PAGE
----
By John Gilstrap
In my effort to maintain a digital footprint in the Worldwide Web, I participate on several writers’ boards on Facebook and LinkedIn. For the most part, those boards are filled with shameless self-promotion of self-published books, but every now and then, I find thread that piques my interest. Recently, I found two: One dealt with authors’ needs to brand themselves, and a second with the pricing of eBooks. In my mind, the two topics are closely related, and I thought I’d nudge a discussion here in the Killzone.
As I see things, the act of writing a story is an art form that not everyone is cut out to do. There’s an X-factor to story creation that transends the mechanics of writing (which can be taught), and involves a certain clarity of vision which cannot be taught. For lack of a better term, we’ll call that X-factor talent.
That said, the selling of one’s art is 100% commerce, reducing the finished work to a product among other products that are seeking attention from the same customer base. Like any product, a book needs to be noticed before it can be successful.
This brings me to the notion of branding. Given the nature of our product, there are only two options that I can see: we can brand the book, or we can brand the author. In a perfect world, we brand both. As consumers become comfortable with the way a particular author tells a story, they’ll start looking forward to the next release.
Branding presents a delicate mix. Covers from an author should invoke some sense of the previous books, and the stories from book to book should take readers on the same kind of ride without becoming repetitious. In my own case, I jealously guard my July 1 pub date, ever aware that readers are learning to look for the new releases at that time of year. All of these little detals perpetuate the brand.
Branding can’t be rushed. Except for the occasional first-novel lightning strike, the common denominator I see among the mega-sellers in our industry is the regular production of books. Year after year–more or less at the same place in the calendar–they produce yet another story for their readers. Over time, they create a critical mass, and then they’re off and running. Huge marketing budgets and media campaigns aside–all of which are justified only by growing readership–bestsellers are born of word-of mouth. I honestly don’t think there’s a way to force it.
Which brings me to the subject of pricing, whether you have control over your cover price, or if that is controlled by your publisher. All too often in this business model, the production side of the business looks too hard at their own interests while turning a blind eye to their customers. Here’s the question that we and our publishers need to ask when it comes to pricing: What’s the level that will give incentive to readers to read our book instead of a book by an author who’s far better known in the genre?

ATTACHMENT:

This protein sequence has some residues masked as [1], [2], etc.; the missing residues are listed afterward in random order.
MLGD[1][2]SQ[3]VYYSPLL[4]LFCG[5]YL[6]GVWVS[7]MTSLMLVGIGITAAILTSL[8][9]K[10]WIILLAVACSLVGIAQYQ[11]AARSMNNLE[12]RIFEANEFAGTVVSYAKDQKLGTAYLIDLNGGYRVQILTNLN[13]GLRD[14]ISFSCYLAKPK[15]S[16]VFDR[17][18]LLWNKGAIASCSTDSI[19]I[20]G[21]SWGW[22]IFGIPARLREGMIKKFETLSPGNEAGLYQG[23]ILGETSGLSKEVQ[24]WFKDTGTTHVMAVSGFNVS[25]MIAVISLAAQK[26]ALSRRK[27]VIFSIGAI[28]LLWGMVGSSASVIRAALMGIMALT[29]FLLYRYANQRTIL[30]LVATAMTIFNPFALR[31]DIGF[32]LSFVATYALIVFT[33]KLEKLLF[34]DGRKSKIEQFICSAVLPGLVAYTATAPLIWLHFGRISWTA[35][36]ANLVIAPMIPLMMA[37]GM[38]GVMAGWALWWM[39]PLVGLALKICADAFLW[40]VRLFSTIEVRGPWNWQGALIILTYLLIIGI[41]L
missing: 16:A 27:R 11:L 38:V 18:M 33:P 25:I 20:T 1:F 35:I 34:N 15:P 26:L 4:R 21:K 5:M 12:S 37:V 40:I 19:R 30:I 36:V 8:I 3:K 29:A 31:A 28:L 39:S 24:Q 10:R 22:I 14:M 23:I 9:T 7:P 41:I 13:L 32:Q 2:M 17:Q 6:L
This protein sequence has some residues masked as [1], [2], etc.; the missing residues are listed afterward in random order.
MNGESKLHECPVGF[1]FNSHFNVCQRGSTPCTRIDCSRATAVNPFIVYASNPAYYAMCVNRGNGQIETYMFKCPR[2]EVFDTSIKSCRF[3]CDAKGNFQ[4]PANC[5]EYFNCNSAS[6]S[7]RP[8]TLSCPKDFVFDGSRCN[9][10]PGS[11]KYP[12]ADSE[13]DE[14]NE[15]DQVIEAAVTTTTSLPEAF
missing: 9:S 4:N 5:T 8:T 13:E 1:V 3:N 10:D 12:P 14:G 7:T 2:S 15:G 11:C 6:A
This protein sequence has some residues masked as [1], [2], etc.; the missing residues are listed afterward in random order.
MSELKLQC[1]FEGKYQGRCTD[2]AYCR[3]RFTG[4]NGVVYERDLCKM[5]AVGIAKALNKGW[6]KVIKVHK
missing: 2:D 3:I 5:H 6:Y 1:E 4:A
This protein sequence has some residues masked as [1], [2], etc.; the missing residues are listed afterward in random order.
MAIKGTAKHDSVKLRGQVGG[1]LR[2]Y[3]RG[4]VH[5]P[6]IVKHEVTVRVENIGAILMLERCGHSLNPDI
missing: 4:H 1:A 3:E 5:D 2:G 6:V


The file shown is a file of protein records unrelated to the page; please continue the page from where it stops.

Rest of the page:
There’s a lot of noise on the other boards about authors disrespecting themselves by pricing their books too low. This is nonsense. Given all the entertainment alternatives, it’s in our best interest to get people to read our works at virtually any price. The fact that we need $X to make ends meet is irrelevant to a reader’s decision to buy our work. If they’ve never heard of us, but are intrigued by all the other things that have to go right for success to even be an option, we’ve got to make that a low-risk gamble. Vince Flynn and I write in a similar genre, but he has many more fans than I do, who are clearly willing to shell out $28 every year for his next story. God bless him. If I want to tap into that reader base–and I do, as does my publisher–then we need to give readers a reason. If their rationale for picking up their first Gilstrap book is, “What the heck, it’s only $4.00,” I’m okay with that. I’m also confident that they’ll feel they got a great ride for their investment.
With luck, that reader will share his perception of value with his friends, and come next summer–or the one after that–those friends will dare to take a chance on their own. Do it enough times, and a critical mass is born.
So, what do y’all think? Is it worth it to surrender some coin on per-copy compensation to increase the reader base? Have you been driven to buy a book you otherwise wouldn’t have because the price was right?